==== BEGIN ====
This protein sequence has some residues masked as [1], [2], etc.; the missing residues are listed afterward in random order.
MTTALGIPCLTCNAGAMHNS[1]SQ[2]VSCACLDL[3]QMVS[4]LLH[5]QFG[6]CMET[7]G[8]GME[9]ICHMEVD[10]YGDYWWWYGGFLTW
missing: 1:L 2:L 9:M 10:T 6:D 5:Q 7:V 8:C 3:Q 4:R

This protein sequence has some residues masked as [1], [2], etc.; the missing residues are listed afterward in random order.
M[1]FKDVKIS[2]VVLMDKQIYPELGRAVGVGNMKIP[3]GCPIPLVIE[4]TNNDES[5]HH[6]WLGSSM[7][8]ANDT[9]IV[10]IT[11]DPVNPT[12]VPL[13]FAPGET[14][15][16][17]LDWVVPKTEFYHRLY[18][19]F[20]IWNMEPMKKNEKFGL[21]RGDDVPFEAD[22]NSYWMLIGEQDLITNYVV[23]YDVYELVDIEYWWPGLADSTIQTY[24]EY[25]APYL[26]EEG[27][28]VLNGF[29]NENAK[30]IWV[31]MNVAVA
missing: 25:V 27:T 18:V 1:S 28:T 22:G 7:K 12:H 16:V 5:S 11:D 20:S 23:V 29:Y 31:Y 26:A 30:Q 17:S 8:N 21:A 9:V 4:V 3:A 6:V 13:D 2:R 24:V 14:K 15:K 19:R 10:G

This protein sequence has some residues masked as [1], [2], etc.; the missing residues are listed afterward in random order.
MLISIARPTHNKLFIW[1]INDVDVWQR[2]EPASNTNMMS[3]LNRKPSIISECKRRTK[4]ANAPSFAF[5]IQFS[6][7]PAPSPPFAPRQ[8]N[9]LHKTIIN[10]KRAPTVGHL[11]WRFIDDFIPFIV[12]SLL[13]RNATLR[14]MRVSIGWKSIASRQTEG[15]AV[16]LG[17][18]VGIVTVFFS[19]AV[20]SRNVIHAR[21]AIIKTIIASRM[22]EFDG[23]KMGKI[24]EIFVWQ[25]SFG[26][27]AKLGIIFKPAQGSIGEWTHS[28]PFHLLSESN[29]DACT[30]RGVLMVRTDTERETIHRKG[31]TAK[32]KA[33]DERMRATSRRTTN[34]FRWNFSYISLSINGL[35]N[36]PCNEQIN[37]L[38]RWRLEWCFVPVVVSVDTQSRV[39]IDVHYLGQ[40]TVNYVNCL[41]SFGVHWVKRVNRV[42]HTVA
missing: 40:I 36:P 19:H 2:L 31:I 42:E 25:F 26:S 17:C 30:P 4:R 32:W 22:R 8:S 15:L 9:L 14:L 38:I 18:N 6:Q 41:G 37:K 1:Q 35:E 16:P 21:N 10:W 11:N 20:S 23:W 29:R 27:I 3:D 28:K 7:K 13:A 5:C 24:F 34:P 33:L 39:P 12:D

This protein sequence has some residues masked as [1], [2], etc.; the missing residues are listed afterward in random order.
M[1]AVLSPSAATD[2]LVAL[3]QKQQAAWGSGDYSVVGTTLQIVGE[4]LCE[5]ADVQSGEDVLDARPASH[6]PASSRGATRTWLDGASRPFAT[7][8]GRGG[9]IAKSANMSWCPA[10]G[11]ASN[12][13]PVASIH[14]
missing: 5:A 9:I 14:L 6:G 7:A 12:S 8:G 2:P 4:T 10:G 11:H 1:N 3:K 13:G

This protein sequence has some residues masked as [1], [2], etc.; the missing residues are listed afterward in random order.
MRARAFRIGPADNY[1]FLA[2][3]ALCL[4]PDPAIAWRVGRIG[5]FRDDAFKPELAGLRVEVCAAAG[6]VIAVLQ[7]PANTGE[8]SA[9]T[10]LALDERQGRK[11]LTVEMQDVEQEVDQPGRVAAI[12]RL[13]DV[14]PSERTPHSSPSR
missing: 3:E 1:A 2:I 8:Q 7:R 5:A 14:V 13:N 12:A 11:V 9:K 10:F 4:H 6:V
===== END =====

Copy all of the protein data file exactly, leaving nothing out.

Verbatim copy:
This protein sequence has some residues masked as [1], [2], etc.; the missing residues are listed afterward in random order.
MTTALGIPCLTCNAGAMHNS[1]SQ[2]VSCACLDL[3]QMVS[4]LLH[5]QFG[6]CMET[7]G[8]GME[9]ICHMEVD[10]YGDYWWWYGGFLTW
missing: 1:L 2:L 9:M 10:T 6:D 5:Q 7:V 8:C 3:Q 4:R

This protein sequence has some residues masked as [1], [2], etc.; the missing residues are listed afterward in random order.
M[1]FKDVKIS[2]VVLMDKQIYPELGRAVGVGNMKIP[3]GCPIPLVIE[4]TNNDES[5]HH[6]WLGSSM[7][8]ANDT[9]IV[10]IT[11]DPVNPT[12]VPL[13]FAPGET[14][15][16][17]LDWVVPKTEFYHRLY[18][19]F[20]IWNMEPMKKNEKFGL[21]RGDDVPFEAD[22]NSYWMLIGEQDLITNYVV[23]YDVYELVDIEYWWPGLADSTIQTY[24]EY[25]APYL[26]EEG[27][28]VLNGF[29]NENAK[30]IWV[31]MNVAVA
missing: 25:V 27:T 18:V 1:S 28:T 22:G 7:K 12:H 16:V 5:S 11:D 20:S 23:V 29:Y 31:Y 26:A 30:Q 17:S 8:N 21:A 9:V 4:V 3:A 6:V 13:D 2:R 24:V 14:K 15:K 19:R 10:G

This protein sequence has some residues masked as [1], [2], etc.; the missing residues are listed afterward in random order.
MLISIARPTHNKLFIW[1]INDVDVWQR[2]EPASNTNMMS[3]LNRKPSIISECKRRTK[4]ANAPSFAF[5]IQFS[6][7]PAPSPPFAPRQ[8]N[9]LHKTIIN[10]KRAPTVGHL[11]WRFIDDFIPFIV[12]SLL[13]RNATLR[14]MRVSIGWKSIASRQTEG[15]AV[16]LG[17][18]VGIVTVFFS[19]AV[20]SRNVIHAR[21]AIIKTIIASRM[22]EFDG[23]KMGKI[24]EIFVWQ[25]SFG[26][27]AKLGIIFKPAQGSIGEWTHS[28]PFHLLSESN[29]DACT[30]RGVLMVRTDTERETIHRKG[31]TAK[32]KA[33]DERMRATSRRTTN[34]FRWNFSYISLSINGL[35]N[36]PCNEQIN[37]L[38]RWRLEWCFVPVVVSVDTQSRV[39]IDVHYLGQ[40]TVNYVNCL[41]SFGVHWVKRVNRV[42]HTVA
missing: 40:I 36:P 19:H 2:L 31:I 42:E 25:F 26:S 17:C 30:P 4:R 32:W 22:R 8:S 15:L 9:L 14:L 38:I 18:N 6:Q 41:G 37:K 1:Q 35:E 16:P 21:N 10:W 11:N 20:S 23:W 29:R 27:I 3:D 28:K 7:K 13:A 5:C 24:F 34:P 33:L 39:P 12:D

This protein sequence has some residues masked as [1], [2], etc.; the missing residues are listed afterward in random order.
M[1]AVLSPSAATD[2]LVAL[3]QKQQAAWGSGDYSVVGTTLQIVGE[4]LCE[5]ADVQSGEDVLDARPASH[6]PASSRGATRTWLDGASRPFAT[7][8]GRGG[9]IAKSANMSWCPA[10]G[11]ASN[12][13]PVASIH[14]
missing: 5:A 9:I 14:L 6:G 7:A 12:S 8:G 2:P 4:T 10:G 11:H 1:N 3:K 13:G

This protein sequence has some residues masked as [1], [2], etc.; the missing residues are listed afterward in random order.
MRARAFRIGPADNY[1]FLA[2][3]ALCL[4]PDPAIAWRVGRIG[5]FRDDAFKPELAGLRVEVCAAAG[6]VIAVLQ[7]PANTGE[8]SA[9]T[10]LALDERQGRK[11]LTVEMQDVEQEVDQPGRVAAI[12]RL[13]DV[14]PSERTPHSSPSR
missing: 3:E 1:A 2:I 8:Q 7:R 5:A 14:V 13:N 12:A 11:V 9:K 10:F 4:H 6:V